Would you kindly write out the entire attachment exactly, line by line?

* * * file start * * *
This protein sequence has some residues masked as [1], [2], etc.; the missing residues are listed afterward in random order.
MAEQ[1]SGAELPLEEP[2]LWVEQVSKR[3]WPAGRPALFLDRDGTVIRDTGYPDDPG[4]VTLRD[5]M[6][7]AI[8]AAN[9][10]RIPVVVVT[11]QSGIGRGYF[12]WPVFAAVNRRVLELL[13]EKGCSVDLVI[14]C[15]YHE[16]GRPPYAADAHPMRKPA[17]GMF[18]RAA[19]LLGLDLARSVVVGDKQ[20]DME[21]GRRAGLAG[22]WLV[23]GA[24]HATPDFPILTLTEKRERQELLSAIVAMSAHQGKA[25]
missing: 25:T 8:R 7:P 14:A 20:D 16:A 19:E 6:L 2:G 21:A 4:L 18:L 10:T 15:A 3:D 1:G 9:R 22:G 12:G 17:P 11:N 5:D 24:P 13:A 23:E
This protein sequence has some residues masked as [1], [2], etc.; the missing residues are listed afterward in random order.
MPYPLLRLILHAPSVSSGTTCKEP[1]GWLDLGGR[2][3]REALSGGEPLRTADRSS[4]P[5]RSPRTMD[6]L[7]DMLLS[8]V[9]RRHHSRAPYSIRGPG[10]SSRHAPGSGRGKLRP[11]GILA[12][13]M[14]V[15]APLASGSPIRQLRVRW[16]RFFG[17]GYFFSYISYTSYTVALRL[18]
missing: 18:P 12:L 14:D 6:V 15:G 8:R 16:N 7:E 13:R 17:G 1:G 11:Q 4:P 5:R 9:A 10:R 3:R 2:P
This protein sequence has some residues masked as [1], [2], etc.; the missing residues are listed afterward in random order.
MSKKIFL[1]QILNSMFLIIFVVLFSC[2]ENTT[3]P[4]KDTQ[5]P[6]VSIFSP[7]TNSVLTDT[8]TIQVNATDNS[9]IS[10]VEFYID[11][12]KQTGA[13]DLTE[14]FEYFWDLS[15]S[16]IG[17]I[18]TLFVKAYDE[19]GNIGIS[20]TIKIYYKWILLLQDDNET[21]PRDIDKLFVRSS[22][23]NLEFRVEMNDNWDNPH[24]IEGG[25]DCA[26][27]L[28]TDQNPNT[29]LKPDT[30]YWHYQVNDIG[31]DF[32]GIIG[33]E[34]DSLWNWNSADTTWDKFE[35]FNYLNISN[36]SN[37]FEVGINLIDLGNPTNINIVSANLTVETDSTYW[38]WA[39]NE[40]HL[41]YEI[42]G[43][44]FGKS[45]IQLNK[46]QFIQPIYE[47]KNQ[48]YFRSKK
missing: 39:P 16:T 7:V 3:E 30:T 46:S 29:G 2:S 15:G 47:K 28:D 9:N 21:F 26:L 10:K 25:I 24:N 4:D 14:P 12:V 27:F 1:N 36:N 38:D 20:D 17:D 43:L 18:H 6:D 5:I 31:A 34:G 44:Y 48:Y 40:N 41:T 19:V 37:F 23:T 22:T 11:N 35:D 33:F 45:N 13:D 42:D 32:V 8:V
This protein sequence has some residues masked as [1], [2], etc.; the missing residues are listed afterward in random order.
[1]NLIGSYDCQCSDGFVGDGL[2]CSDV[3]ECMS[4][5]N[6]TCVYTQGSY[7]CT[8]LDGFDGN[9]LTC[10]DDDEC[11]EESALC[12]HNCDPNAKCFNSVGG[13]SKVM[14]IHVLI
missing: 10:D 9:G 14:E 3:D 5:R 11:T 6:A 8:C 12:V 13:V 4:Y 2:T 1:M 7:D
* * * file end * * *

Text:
This protein sequence has some residues masked as [1], [2], etc.; the missing residues are listed afterward in random order.
MAEQ[1]SGAELPLEEP[2]LWVEQVSKR[3]WPAGRPALFLDRDGTVIRDTGYPDDPG[4]VTLRD[5]M[6][7]AI[8]AAN[9][10]RIPVVVVT[11]QSGIGRGYF[12]WPVFAAVNRRVLELL[13]EKGCSVDLVI[14]C[15]YHE[16]GRPPYAADAHPMRKPA[17]GMF[18]RAA[19]LLGLDLARSVVVGDKQ[20]DME[21]GRRAGLAG[22]WLV[23]GA[24]HATPDFPILTLTEKRERQELLSAIVAMSAHQGKA[25]
missing: 25:T 8:R 7:P 14:A 20:D 16:A 19:E 6:L 2:G 21:A 4:L 18:L 10:T 15:A 3:D 1:G 9:R 22:G 12:G 17:P 11:N 5:D 24:P 13:A 23:E
This protein sequence has some residues masked as [1], [2], etc.; the missing residues are listed afterward in random order.
MPYPLLRLILHAPSVSSGTTCKEP[1]GWLDLGGR[2][3]REALSGGEPLRTADRSS[4]P[5]RSPRTMD[6]L[7]DMLLS[8]V[9]RRHHSRAPYSIRGPG[10]SSRHAPGSGRGKLRP[11]GILA[12][13]M[14]V[15]APLASGSPIRQLRVRW[16]RFFG[17]GYFFSYISYTSYTVALRL[18]
missing: 18:P 12:L 14:D 6:V 15:G 8:R 16:N 7:E 13:R 17:G 1:G 11:Q 4:P 5:R 9:A 10:R 3:R 2:P
This protein sequence has some residues masked as [1], [2], etc.; the missing residues are listed afterward in random order.
MSKKIFL[1]QILNSMFLIIFVVLFSC[2]ENTT[3]P[4]KDTQ[5]P[6]VSIFSP[7]TNSVLTDT[8]TIQVNATDNS[9]IS[10]VEFYID[11][12]KQTGA[13]DLTE[14]FEYFWDLS[15]S[16]IG[17]I[18]TLFVKAYDE[19]GNIGIS[20]TIKIYYKWILLLQDDNET[21]PRDIDKLFVRSS[22][23]NLEFRVEMNDNWDNPH[24]IEGG[25]DCA[26][27]L[28]TDQNPNT[29]LKPDT[30]YWHYQVNDIG[31]DF[32]GIIG[33]E[34]DSLWNWNSADTTWDKFE[35]FNYLNISN[36]SN[37]FEVGINLIDLGNPTNINIVSANLTVETDSTYW[38]WA[39]NE[40]HL[41]YEI[42]G[43][44]FGKS[45]IQLNK[46]QFIQPIYE[47]KNQ[48]YFRSKK
missing: 39:P 16:T 7:V 3:E 30:T 46:S 29:G 2:S 15:G 47:K 28:D 9:N 21:F 26:L 10:K 25:I 24:N 4:D 14:P 12:V 27:F 1:N 36:N 38:D 20:D 17:D 43:L 18:H 6:D 5:I 31:A 34:G 44:Y 48:Y 40:N 41:T 19:V 37:F 23:T 22:T 11:N 35:D 33:F 45:N 13:D 42:D 32:V 8:V
This protein sequence has some residues masked as [1], [2], etc.; the missing residues are listed afterward in random order.
[1]NLIGSYDCQCSDGFVGDGL[2]CSDV[3]ECMS[4][5]N[6]TCVYTQGSY[7]CT[8]LDGFDGN[9]LTC[10]DDDEC[11]EESALC[12]HNCDPNAKCFNSVGG[13]SKVM[14]IHVLI
missing: 10:D 9:G 14:E 3:D 5:R 11:T 6:A 8:C 12:V 13:V 4:Y 2:T 1:M 7:D